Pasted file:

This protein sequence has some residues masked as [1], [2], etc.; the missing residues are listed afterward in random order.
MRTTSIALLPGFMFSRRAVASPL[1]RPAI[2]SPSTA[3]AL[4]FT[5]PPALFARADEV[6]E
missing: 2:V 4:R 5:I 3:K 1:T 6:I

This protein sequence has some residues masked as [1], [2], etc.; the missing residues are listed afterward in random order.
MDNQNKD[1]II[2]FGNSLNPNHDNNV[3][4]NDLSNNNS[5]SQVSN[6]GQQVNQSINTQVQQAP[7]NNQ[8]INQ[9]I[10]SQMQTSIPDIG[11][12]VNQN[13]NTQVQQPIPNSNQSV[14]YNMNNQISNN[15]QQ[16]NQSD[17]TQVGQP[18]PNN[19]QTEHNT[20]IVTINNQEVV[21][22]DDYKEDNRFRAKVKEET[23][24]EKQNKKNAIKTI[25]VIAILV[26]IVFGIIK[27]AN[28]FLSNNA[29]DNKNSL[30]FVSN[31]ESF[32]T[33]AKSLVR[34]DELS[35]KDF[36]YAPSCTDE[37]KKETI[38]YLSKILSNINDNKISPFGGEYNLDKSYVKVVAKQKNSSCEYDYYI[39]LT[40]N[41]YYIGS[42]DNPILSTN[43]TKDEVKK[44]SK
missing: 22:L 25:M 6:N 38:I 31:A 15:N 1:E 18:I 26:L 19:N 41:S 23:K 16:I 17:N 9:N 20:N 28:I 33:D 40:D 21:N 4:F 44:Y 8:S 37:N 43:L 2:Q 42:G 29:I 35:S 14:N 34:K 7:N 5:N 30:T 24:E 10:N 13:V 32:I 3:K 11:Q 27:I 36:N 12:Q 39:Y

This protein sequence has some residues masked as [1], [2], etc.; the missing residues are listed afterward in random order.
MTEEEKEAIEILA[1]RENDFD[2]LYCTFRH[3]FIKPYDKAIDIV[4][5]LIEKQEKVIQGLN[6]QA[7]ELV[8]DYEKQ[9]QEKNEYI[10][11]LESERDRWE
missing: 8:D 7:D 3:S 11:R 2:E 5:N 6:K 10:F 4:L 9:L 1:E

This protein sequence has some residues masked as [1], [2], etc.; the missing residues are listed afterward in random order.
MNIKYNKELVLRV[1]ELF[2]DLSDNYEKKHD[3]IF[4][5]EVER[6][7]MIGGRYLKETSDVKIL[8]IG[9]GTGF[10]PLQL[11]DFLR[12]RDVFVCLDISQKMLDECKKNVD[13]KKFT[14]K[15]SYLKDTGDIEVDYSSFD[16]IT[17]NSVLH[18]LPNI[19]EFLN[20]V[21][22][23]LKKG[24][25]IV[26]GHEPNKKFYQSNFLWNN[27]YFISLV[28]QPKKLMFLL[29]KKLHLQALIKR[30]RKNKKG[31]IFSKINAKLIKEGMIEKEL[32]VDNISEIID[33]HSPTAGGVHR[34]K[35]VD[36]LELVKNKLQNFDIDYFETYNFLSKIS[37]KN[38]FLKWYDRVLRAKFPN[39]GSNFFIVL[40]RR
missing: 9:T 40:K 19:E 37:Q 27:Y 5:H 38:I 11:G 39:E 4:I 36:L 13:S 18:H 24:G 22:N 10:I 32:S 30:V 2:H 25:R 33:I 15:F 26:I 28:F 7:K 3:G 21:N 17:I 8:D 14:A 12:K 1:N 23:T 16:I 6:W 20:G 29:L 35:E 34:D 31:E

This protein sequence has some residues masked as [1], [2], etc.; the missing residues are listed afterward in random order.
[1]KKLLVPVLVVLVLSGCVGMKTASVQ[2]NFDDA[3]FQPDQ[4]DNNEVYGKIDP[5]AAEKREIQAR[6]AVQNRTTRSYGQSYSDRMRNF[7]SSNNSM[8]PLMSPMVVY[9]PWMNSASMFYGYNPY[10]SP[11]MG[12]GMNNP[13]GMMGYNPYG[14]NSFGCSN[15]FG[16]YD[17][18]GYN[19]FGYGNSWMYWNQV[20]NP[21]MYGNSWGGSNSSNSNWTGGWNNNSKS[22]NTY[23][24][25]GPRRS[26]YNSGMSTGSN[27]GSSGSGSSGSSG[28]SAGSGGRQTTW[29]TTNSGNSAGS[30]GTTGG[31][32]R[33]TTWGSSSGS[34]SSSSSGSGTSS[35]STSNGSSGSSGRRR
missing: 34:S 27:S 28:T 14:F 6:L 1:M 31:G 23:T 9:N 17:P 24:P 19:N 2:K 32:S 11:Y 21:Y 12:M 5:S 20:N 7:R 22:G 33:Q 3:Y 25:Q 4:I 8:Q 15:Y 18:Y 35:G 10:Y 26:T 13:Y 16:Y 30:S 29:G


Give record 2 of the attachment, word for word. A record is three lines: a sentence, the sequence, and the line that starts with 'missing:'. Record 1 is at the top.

This protein sequence has some residues masked as [1], [2], etc.; the missing residues are listed afterward in random order.
MDNQNKD[1]II[2]FGNSLNPNHDNNV[3][4]NDLSNNNS[5]SQVSN[6]GQQVNQSINTQVQQAP[7]NNQ[8]INQ[9]I[10]SQMQTSIPDIG[11][12]VNQN[13]NTQVQQPIPNSNQSV[14]YNMNNQISNN[15]QQ[16]NQSD[17]TQVGQP[18]PNN[19]QTEHNT[20]IVTINNQEVV[21][22]DDYKEDNRFRAKVKEET[23][24]EKQNKKNAIKTI[25]VIAILV[26]IVFGIIK[27]AN[28]FLSNNA[29]DNKNSL[30]FVSN[31]ESF[32]T[33]AKSLVR[34]DELS[35]KDF[36]YAPSCTDE[37]KKETI[38]YLSKILSNINDNKISPFGGEYNLDKSYVKVVAKQKNSSCEYDYYI[39]LT[40]N[41]YYIGS[42]DNPILSTN[43]TKDEVKK[44]SK
missing: 22:L 25:M 6:N 38:I 31:A 15:N 1:E 18:I 26:L 19:N 41:S 23:K 16:I 17:N 9:N 20:N 28:I 33:D 40:D 21:N 4:F 44:Y 8:S 37:N 43:L 2:Q 42:G 29:I 35:S 14:N 34:K 7:N 5:N 30:T 24:E 10:N 13:V 32:I 3:K 11:Q 27:I 36:N 12:Q 39:Y